Testing fine motor coordination via telehealth: Effects of video characteristics on reliability and validity.
Background There is limited research about the effects of video quality on the accuracy of assessments of physical function. Methods A repeated measures study design was used to assess reliability and validity of the finger-nose test (FNT) and the finger-tapping test (FTT) carried out with 50 veterans who had impairment in gross and/or fine motor coordination. Videos were scored by expert raters under eight differing conditions, including in-person, high definition video with slow motion review and standard speed videos with varying bit rates and frame rates. Results FTT inter-rater reliability was excellent with slow motion video (ICC 0.98-0.99) and good (ICC 0.59) under the normal speed conditions. Inter-rater reliability for FNT 'attempts' was excellent (ICC 0.97-0.99) for all viewing conditions; for FNT 'misses' it was good to excellent (ICC 0.89) with slow motion review but substantially worse (ICC 0.44) on the normal speed videos. FTT criterion validity (i.e. compared to slow motion review) was excellent (β = 0.94) for the in-person rater and good ( β = 0.77) on normal speed videos. Criterion validity for FNT 'attempts' was excellent under all conditions ( r ≥ 0.97) and for FNT 'misses' it was good to excellent under all conditions ( β = 0.61-0.81). Conclusions In general, the inter-rater reliability and validity of the FNT and FTT assessed via video technology is similar to standard clinical practices, but is enhanced with slow motion review and/or higher bit rate.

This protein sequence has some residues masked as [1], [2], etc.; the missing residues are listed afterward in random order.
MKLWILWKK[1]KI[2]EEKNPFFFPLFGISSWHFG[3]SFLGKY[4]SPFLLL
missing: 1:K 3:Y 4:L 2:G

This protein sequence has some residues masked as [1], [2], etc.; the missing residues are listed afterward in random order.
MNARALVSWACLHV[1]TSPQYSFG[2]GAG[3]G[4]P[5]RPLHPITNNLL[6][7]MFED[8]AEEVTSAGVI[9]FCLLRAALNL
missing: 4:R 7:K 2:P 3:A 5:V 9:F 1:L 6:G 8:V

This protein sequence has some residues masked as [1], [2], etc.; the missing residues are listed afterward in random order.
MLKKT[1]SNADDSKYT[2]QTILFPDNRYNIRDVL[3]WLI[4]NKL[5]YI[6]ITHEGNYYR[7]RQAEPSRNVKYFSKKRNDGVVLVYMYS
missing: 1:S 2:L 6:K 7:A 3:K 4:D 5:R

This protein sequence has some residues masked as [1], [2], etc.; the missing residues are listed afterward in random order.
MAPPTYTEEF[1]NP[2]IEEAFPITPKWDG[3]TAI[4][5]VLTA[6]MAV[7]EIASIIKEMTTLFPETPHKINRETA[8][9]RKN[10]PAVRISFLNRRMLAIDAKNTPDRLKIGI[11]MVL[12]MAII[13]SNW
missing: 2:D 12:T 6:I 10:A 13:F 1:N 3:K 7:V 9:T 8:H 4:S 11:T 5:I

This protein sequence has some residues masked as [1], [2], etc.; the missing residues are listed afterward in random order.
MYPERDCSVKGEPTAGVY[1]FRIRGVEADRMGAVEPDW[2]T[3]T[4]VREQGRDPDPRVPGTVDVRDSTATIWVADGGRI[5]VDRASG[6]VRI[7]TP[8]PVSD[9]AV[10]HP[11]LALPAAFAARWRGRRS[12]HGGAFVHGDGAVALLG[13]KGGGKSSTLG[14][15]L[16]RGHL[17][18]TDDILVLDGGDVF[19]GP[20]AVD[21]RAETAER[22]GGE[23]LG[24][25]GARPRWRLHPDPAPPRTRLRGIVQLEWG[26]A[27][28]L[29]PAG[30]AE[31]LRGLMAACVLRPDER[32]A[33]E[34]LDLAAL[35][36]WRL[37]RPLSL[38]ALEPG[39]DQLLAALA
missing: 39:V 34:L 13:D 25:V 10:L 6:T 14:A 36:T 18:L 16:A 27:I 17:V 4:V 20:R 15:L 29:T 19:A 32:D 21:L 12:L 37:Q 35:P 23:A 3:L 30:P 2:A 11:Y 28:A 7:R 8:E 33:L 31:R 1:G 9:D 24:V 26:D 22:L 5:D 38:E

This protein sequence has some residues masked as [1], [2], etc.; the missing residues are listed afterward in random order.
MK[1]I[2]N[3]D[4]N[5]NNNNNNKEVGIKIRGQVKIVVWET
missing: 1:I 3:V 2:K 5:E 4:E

Hoenig, HM; Amis, K; Edmonds, C; Morgan, MS; Landerman, L; Caves, K
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